Posts for #Injury

5 mistakes newbie runners make

Fitness, Fitness related, Marathons - Anupriya kapur - May 17, 2017

This article has ben written by me and first published on The Hindu on 15th May 2017.

What to avoid, how to pace yourself and when to simply push on

When you first start running it’s quite like falling in love. With yourself. You discover a little more about yourself on each run: “I can’t believe I ran five kilometres without a single break!”, “I never thought I could be so strong!” You might discover that you enjoy running on your own, either just being with yourself or the state of zero that you go into when the rhythm of the run takes over. There are many reasons to get addicted to running. And enough studies have proven that running can be one of the most addictive sports. Continue Reading

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An injury is an opportunity

In my article, ‘5 stages of grief’  (read here) I had discussed the emotional turmoil we go through when we are injured. But what if you are out of the running scene for really long? I have been out  practically for the last six months except a few decent 10kms and 5kms.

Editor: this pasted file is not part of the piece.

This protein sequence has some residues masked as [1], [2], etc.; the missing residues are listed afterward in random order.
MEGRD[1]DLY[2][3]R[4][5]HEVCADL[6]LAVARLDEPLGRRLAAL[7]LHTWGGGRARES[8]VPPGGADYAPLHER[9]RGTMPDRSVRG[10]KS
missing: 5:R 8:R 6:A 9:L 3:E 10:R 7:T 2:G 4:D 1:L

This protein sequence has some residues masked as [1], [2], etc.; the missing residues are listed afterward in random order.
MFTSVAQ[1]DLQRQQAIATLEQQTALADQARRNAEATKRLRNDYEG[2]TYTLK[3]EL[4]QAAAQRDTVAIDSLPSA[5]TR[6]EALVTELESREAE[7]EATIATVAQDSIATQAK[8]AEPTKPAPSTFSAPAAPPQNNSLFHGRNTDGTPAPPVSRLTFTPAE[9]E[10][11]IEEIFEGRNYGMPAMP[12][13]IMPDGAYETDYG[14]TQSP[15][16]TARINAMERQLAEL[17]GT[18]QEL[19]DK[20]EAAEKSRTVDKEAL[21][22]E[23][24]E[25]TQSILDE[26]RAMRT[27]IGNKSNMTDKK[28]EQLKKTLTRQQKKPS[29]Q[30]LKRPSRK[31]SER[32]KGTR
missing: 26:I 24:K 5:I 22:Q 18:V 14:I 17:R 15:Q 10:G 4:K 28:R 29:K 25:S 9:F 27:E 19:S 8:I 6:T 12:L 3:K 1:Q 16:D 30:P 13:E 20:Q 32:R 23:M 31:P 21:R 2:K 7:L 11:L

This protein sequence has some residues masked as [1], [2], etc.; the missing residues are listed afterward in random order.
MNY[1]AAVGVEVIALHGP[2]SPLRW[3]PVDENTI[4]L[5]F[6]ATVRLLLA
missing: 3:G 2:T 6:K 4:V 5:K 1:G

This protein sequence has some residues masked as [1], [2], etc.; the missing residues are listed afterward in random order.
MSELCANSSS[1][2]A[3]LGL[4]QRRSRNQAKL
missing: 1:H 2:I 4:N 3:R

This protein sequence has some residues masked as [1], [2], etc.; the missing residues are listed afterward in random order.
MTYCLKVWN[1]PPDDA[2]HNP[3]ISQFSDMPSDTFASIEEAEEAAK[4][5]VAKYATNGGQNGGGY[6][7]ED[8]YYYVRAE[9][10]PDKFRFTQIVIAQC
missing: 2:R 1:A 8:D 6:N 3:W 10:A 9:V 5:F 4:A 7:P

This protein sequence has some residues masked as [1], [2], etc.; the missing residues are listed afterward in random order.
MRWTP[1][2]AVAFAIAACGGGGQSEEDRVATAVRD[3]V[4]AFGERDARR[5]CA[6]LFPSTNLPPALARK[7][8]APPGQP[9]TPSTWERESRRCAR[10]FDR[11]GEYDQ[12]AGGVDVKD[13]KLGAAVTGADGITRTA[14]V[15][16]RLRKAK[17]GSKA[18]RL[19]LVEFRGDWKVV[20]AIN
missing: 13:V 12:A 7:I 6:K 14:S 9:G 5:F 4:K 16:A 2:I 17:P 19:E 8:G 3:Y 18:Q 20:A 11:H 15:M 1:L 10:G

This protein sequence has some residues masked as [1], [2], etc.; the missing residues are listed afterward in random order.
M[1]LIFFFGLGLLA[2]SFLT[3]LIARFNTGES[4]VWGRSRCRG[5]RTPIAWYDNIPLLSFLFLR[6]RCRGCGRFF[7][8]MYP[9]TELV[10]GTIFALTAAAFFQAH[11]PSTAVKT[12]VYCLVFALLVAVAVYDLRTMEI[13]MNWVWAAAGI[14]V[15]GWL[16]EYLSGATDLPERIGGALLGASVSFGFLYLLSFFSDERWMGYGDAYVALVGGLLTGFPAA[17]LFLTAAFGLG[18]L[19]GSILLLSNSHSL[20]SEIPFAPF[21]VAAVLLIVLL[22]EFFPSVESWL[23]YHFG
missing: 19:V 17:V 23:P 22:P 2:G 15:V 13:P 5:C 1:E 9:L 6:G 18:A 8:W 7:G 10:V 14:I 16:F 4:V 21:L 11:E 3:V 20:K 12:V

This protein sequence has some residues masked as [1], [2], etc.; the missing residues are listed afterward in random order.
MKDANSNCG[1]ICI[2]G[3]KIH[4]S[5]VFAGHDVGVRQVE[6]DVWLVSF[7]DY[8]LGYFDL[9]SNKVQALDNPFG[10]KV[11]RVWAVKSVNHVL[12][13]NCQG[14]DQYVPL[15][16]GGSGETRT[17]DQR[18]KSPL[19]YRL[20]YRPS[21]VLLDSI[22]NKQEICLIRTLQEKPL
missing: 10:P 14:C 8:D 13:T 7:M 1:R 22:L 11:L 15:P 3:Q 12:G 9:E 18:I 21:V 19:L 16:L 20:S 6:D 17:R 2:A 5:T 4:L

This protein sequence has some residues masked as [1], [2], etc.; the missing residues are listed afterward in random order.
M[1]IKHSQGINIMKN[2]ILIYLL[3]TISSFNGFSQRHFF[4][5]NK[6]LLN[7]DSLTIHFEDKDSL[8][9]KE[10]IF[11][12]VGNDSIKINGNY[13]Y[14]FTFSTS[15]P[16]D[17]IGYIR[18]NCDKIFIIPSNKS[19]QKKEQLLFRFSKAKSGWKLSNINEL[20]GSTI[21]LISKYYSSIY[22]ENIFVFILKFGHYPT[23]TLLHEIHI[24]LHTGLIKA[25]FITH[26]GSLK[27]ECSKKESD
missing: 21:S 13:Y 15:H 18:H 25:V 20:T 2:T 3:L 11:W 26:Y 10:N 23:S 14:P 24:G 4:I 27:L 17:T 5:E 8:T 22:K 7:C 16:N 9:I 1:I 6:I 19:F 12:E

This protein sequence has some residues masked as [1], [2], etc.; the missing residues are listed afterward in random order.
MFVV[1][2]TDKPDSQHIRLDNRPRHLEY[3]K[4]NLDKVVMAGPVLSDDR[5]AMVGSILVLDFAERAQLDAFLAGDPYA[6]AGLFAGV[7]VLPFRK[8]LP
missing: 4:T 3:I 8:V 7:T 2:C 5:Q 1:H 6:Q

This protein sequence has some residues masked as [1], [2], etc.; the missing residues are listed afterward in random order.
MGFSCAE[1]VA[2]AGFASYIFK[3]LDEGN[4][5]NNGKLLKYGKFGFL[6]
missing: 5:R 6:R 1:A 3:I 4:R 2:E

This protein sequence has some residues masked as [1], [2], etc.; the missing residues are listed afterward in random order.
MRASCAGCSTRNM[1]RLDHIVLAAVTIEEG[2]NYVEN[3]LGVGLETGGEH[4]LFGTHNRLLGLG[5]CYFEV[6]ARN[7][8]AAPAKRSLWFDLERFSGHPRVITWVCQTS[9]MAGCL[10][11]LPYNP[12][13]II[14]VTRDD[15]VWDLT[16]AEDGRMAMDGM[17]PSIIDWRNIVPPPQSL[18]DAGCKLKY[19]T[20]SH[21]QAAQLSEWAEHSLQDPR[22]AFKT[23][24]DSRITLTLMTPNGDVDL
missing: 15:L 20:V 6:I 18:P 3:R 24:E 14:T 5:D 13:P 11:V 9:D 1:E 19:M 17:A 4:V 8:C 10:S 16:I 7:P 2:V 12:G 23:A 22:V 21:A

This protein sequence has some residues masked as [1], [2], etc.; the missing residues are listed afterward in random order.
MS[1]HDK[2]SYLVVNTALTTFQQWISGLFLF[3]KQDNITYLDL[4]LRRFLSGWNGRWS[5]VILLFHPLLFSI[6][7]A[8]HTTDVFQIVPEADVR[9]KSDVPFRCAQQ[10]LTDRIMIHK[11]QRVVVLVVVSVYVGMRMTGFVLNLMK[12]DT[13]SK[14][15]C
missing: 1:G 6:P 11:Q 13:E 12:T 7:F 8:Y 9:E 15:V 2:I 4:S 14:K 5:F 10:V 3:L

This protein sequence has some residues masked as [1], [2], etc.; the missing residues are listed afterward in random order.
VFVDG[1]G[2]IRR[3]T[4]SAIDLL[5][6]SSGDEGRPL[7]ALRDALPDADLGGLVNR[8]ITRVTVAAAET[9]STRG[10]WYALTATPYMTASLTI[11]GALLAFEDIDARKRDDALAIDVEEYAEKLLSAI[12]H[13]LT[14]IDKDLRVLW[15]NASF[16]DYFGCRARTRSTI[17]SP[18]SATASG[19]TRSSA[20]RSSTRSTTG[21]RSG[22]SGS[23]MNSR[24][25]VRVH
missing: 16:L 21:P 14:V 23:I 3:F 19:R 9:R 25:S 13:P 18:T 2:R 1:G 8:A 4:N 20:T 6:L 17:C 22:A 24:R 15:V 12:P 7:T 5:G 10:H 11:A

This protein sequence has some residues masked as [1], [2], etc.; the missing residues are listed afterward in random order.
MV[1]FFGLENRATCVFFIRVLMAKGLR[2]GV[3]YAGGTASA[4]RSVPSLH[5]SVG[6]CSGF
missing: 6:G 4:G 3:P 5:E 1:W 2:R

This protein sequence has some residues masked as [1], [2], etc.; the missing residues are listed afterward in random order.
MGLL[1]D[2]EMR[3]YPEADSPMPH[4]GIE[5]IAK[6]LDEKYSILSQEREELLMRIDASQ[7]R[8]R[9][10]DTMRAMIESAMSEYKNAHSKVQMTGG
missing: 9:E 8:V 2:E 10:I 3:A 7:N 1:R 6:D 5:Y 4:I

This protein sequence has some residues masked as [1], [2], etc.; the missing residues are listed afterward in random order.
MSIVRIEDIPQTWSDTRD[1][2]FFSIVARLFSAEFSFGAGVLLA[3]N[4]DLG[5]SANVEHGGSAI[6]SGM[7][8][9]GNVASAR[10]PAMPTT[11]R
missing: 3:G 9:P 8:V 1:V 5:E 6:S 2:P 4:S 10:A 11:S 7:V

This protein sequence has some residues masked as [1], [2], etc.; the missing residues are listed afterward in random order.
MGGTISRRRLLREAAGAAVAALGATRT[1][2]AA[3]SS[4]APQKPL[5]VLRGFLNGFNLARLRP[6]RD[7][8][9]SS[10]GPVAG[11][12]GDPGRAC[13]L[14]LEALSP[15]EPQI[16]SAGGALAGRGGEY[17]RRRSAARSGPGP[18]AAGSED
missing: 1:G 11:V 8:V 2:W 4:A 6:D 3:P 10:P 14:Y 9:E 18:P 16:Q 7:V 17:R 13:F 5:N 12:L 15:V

I have come to believe that an injured runner is like a caged animal. No matter how you might treat it, it will never be truly happy until it is set free.

However, this time around I have not struggled to reach the “acceptance” stage. Of course, it’s everything to do with how I choose to deal with it. I have finally realised that running is life long. It’s a way of life rather than short term obsessive goals.

So here are some of those things that help me and might just be of some use to you:

1) Find another recreational fitness activity – And there are plenty only if we runners are ready to give  it a fair chance. It’s ok to not be out there for everything you choose to do. For me it’s stationary cycling which I find extremely boring but it’s safe and at least it tires me out.

2) Shut off yourself from running whatsapp groups if it’s making you feel miserable. Even though I’m still a part of it, I rarely ever check it. Continue Reading